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How to Write Good Guitar Riffs From Scratch

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Wouldn’t it be great if you could make up epic riffs off the top of your head?

Be able to write songs like all the pros?

Not get chased out of Guitar Centre by a mob of angry people for playing Smoke on the Water again?

When I was younger all of that was just a dream. And I’m guessing lots of people wish the same.

I mean, no one wants to hear Smoke on the Water played again.

So today I’ll show you write not just good, but great guitar riffs to get you on the road to riffing mastery.

Let’s go!

*How Long Does it Take to Get Good at Writing Riffs?

One of my favourite guitarists called Kiko Loureiro spoke about something he called the flow of creativity.

He said that the more you practice and try to access this creative flow, the more easily it comes to you.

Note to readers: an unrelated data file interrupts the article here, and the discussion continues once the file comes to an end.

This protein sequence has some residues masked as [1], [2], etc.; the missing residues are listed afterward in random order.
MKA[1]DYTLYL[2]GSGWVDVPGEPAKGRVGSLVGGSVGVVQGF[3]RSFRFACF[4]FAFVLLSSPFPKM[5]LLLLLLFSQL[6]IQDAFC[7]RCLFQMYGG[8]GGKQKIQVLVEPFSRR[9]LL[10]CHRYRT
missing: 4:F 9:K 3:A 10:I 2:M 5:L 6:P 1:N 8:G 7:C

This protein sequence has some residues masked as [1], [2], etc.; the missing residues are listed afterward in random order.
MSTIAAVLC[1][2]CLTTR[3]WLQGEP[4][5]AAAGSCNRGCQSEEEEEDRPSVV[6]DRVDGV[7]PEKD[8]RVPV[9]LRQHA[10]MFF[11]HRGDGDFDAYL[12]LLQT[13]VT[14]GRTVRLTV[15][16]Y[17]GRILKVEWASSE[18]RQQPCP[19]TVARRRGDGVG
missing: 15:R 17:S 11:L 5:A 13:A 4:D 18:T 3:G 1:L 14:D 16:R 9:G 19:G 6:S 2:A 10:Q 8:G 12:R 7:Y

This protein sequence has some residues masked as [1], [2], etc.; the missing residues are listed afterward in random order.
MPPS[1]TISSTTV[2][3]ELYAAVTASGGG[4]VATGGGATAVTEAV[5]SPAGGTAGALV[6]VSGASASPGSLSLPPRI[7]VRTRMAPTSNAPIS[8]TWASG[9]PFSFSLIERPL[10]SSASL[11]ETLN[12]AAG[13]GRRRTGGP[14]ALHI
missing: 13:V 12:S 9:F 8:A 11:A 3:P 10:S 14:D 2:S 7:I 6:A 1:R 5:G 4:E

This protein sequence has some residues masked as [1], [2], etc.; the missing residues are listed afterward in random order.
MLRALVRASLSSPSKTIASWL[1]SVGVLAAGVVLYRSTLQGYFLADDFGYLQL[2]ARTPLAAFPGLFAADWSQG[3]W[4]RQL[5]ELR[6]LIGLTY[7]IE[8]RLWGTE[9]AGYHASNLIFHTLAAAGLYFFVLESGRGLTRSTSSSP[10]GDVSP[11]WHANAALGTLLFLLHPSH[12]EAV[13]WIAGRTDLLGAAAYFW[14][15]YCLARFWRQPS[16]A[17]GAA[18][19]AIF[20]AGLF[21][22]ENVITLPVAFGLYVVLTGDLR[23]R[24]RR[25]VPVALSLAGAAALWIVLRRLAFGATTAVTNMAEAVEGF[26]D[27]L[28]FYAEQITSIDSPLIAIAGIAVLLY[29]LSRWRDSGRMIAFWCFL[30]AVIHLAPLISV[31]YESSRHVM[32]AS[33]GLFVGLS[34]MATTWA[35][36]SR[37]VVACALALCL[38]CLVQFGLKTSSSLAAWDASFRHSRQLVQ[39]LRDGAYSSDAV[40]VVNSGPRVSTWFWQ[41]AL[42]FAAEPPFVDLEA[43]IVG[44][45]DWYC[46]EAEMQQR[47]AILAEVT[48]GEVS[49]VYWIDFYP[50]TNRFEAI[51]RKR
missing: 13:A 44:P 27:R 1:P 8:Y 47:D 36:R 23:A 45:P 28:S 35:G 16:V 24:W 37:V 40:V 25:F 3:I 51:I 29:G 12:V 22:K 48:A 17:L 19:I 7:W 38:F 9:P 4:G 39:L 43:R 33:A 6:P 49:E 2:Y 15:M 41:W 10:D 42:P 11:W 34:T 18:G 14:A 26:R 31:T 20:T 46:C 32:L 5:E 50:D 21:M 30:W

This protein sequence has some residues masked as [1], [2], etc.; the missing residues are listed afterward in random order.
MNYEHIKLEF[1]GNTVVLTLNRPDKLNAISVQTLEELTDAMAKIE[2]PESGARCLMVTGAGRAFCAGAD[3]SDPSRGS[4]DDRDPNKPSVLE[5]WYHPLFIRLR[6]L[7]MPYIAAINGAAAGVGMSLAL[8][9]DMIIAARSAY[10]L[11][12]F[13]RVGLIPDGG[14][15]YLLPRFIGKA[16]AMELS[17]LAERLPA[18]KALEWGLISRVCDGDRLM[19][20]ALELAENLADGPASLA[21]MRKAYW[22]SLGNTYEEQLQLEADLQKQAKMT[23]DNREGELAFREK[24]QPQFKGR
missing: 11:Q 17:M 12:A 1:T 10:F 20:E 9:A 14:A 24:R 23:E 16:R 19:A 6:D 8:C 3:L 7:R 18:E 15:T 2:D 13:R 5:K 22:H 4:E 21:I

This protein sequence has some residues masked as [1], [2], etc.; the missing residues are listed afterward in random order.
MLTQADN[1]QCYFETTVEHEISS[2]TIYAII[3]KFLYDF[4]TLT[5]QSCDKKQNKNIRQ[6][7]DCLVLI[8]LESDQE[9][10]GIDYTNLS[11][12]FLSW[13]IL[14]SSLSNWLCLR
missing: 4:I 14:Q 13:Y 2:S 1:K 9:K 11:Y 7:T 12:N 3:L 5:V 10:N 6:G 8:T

And that’s why the pros can write cool stuff off the top of their head, they’ve got full access to that flow.

Psst… I’m no zodiac, spiritual guy, but that sounds kinda cool.

So don’t worry about learning to write good guitar riffs being a “talent-based” thing, because it isn’t.

As you practice in time, more stuff will just naturally come to you.

So for me, I was able to start writing good riffs pretty easily a month or two after I started learning to riff.

So you’ll get there quicker than you think too.

Writing Variations of Your Favourite Riffs

This is exactly how I started, and it worked great.